This is due to the person who is setting up the Pipeline. They may be Admin in the initial Power BI App Workspace but they may not be able to continue on to actually create the Premium Workspaces

In our example, the Power BI Administrator set up the Premium App workspace and then assigned myself as admin. I didn’t set it up.

there are two ways of doing this, especially when working against Dev and Test. They can be set up as Power BI Embedded in an A SKU

Or you can have a Premium capacity Workspace (You must have this if you want the Production area)

Example using the A SKU

We are using Power BI Embedded created in Azure

I am able to create the Premium test and Premium Production environments. But after testing with a colleague, the issue happened.

Lets have a look at what we have set

Power BI App Workspace

We are both Admin

Azure Power BI Embedded

In Azure. Search for Power Bi Embedded. We already have this set up.

Go to Access Control (IAM)

We have User 2 (Rebecca) set as Owner. We also tried this at contributor level but the issue still occurred.

  • Contributor – Lets you manage everything except access to resources
  • Owner – Lets you manage everything including access to resources

You need to go to Power BI Capacity Administrator. I was previously set as the capacity administrator to the Power BI Embedded Capacity. Once Becka was added here we were able to successfully move through the Power Bi Pipeline steps without anything hanging.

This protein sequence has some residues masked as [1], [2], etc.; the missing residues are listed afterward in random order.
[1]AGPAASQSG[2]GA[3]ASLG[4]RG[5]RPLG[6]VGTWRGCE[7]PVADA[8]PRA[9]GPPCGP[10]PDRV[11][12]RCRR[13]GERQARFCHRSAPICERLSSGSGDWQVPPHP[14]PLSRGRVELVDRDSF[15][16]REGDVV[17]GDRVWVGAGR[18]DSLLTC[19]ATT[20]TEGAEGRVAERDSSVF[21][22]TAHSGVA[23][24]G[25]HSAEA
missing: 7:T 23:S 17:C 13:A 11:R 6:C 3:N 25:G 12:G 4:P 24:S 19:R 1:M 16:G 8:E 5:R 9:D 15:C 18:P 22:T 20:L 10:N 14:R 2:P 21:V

Therefore, If you are a user in charge of setting up Power BI Pipelines, you must be a Power BI capacity Administrator

To Test. Do you have to be Owner or Contributor in order to use the Power BI Pipeline once it is set up?

Azure Power BI Premium capacity

Power BI Premium is not created as an Azure Service.

Power BI Premium is Managed by the Power BI administrator within Power BI service. Settings and Admin portal

You actually don’t have to be a Capacity Admin in Premium, but do need Capacity assignment privileges.

The Capacity or Power BI Service Admin can arrange for this to be sorted
And you need to be able to create new workspaces,

that’s also an Admin setting.


Pipeline Access settings Matrix

Power BI ServicePower BI EmbeddedPower BI Premium
Set up the PipelineAdmin – Perform all other actions below. Assign and remove workspacesPower BI capacity Administrator
Use the Pipeline Dev to TestAdmin – Perform all other actions below. Assign and remove workspaces

Member – View Workspace Content, Compare Stages, Deploy reports and dashboards and remove workspaces.

Dataset Owners can be either Members or admins and can also Update Datasets and configure rules